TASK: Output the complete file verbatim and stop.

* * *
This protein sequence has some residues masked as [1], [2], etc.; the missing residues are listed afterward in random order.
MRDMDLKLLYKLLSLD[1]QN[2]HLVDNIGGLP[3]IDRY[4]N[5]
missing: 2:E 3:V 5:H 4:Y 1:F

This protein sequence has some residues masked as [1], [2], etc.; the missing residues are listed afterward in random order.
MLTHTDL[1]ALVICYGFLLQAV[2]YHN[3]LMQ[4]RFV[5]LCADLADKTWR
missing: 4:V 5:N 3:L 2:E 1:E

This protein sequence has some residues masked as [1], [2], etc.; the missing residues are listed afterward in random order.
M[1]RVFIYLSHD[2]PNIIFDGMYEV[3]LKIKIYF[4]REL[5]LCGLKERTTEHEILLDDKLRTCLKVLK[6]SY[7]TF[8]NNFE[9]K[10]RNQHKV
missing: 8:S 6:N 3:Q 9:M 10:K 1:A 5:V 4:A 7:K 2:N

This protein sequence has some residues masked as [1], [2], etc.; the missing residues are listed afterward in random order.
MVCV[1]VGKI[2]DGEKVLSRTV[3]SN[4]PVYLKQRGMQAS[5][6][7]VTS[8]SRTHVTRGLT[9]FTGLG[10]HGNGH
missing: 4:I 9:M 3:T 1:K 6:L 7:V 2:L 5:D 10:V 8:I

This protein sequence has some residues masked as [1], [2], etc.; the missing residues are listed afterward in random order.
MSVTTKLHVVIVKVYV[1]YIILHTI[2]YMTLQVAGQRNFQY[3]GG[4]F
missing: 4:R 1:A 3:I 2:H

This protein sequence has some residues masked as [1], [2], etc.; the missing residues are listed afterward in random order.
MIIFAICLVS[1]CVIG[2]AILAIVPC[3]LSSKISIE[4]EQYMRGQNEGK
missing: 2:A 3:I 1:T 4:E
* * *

This protein sequence has some residues masked as [1], [2], etc.; the missing residues are listed afterward in random order.
MRDMDLKLLYKLLSLD[1]QN[2]HLVDNIGGLP[3]IDRY[4]N[5]
missing: 2:E 3:V 5:H 4:Y 1:F

This protein sequence has some residues masked as [1], [2], etc.; the missing residues are listed afterward in random order.
MLTHTDL[1]ALVICYGFLLQAV[2]YHN[3]LMQ[4]RFV[5]LCADLADKTWR
missing: 4:V 5:N 3:L 2:E 1:E

This protein sequence has some residues masked as [1], [2], etc.; the missing residues are listed afterward in random order.
M[1]RVFIYLSHD[2]PNIIFDGMYEV[3]LKIKIYF[4]REL[5]LCGLKERTTEHEILLDDKLRTCLKVLK[6]SY[7]TF[8]NNFE[9]K[10]RNQHKV
missing: 8:S 6:N 3:Q 9:M 10:K 1:A 5:V 4:A 7:K 2:N

This protein sequence has some residues masked as [1], [2], etc.; the missing residues are listed afterward in random order.
MVCV[1]VGKI[2]DGEKVLSRTV[3]SN[4]PVYLKQRGMQAS[5][6][7]VTS[8]SRTHVTRGLT[9]FTGLG[10]HGNGH
missing: 4:I 9:M 3:T 1:K 6:L 7:V 2:L 5:D 10:V 8:I

This protein sequence has some residues masked as [1], [2], etc.; the missing residues are listed afterward in random order.
MSVTTKLHVVIVKVYV[1]YIILHTI[2]YMTLQVAGQRNFQY[3]GG[4]F
missing: 4:R 1:A 3:I 2:H

This protein sequence has some residues masked as [1], [2], etc.; the missing residues are listed afterward in random order.
MIIFAICLVS[1]CVIG[2]AILAIVPC[3]LSSKISIE[4]EQYMRGQNEGK
missing: 2:A 3:I 1:T 4:E